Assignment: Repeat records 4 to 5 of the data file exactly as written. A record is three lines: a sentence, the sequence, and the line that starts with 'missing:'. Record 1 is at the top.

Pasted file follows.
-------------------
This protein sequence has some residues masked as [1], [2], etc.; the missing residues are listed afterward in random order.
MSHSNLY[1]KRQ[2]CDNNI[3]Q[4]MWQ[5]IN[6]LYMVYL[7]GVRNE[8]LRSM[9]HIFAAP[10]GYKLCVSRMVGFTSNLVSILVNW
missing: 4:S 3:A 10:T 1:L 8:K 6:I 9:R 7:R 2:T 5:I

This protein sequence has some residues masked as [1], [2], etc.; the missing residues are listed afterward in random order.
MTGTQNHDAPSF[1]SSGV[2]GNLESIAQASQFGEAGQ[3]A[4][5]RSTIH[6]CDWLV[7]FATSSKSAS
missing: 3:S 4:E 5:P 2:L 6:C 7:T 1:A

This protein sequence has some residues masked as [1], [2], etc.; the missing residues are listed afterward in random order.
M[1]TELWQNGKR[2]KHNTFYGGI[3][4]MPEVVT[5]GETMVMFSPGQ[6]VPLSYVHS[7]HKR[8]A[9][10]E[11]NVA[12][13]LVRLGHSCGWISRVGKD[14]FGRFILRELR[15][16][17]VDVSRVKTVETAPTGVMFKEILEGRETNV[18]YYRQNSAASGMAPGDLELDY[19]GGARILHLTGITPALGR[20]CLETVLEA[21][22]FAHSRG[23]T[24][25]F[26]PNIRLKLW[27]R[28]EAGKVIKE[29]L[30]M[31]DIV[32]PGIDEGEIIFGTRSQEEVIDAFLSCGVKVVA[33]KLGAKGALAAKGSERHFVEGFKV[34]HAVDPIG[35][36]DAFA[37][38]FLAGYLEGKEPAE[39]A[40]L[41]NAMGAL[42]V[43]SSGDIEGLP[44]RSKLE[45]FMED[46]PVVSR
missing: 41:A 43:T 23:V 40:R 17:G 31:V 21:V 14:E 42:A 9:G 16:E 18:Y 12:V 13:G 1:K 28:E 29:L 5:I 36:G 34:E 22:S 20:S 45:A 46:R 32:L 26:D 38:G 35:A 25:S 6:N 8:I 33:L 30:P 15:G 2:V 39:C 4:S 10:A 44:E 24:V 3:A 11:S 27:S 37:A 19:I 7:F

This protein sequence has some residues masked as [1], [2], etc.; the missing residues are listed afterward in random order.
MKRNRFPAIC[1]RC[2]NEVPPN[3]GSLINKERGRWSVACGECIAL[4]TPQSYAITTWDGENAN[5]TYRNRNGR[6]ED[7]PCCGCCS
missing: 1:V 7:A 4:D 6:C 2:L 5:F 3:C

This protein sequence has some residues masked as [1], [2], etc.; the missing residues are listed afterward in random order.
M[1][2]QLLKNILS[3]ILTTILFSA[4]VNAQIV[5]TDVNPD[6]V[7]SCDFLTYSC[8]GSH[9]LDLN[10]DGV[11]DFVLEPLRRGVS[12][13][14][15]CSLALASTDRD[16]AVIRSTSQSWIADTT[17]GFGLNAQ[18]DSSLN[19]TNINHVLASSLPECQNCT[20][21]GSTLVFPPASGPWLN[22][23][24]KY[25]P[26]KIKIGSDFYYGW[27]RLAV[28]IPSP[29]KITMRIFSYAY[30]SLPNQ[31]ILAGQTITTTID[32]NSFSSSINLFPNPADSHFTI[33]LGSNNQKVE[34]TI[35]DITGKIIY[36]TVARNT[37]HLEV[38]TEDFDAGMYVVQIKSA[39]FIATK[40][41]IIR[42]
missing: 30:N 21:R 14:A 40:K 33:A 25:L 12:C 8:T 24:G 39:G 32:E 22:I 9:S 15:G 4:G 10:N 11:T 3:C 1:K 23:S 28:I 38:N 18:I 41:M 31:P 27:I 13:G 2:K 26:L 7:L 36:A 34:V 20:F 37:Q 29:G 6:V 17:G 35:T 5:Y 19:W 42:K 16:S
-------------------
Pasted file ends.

This protein sequence has some residues masked as [1], [2], etc.; the missing residues are listed afterward in random order.
MKRNRFPAIC[1]RC[2]NEVPPN[3]GSLINKERGRWSVACGECIAL[4]TPQSYAITTWDGENAN[5]TYRNRNGR[6]ED[7]PCCGCCS
missing: 1:V 7:A 4:D 6:C 2:L 5:F 3:C

This protein sequence has some residues masked as [1], [2], etc.; the missing residues are listed afterward in random order.
M[1][2]QLLKNILS[3]ILTTILFSA[4]VNAQIV[5]TDVNPD[6]V[7]SCDFLTYSC[8]GSH[9]LDLN[10]DGV[11]DFVLEPLRRGVS[12][13][14][15]CSLALASTDRD[16]AVIRSTSQSWIADTT[17]GFGLNAQ[18]DSSLN[19]TNINHVLASSLPECQNCT[20][21]GSTLVFPPASGPWLN[22][23][24]KY[25]P[26]KIKIGSDFYYGW[27]RLAV[28]IPSP[29]KITMRIFSYAY[30]SLPNQ[31]ILAGQTITTTID[32]NSFSSSINLFPNPADSHFTI[33]LGSNNQKVE[34]TI[35]DITGKIIY[36]TVARNT[37]HLEV[38]TEDFDAGMYVVQIKSA[39]FIATK[40][41]IIR[42]
missing: 30:N 21:R 14:A 40:K 33:A 25:L 12:C 8:T 24:G 39:G 32:E 22:I 9:S 15:G 4:G 10:N 11:T 3:C 1:K 23:S 28:I 38:N 18:I 41:M 31:P 27:I 13:G 2:K 26:L 7:L 36:A 34:V 20:F 37:Q 29:G 6:V 17:G 35:T 5:Y 19:W 42:K 16:S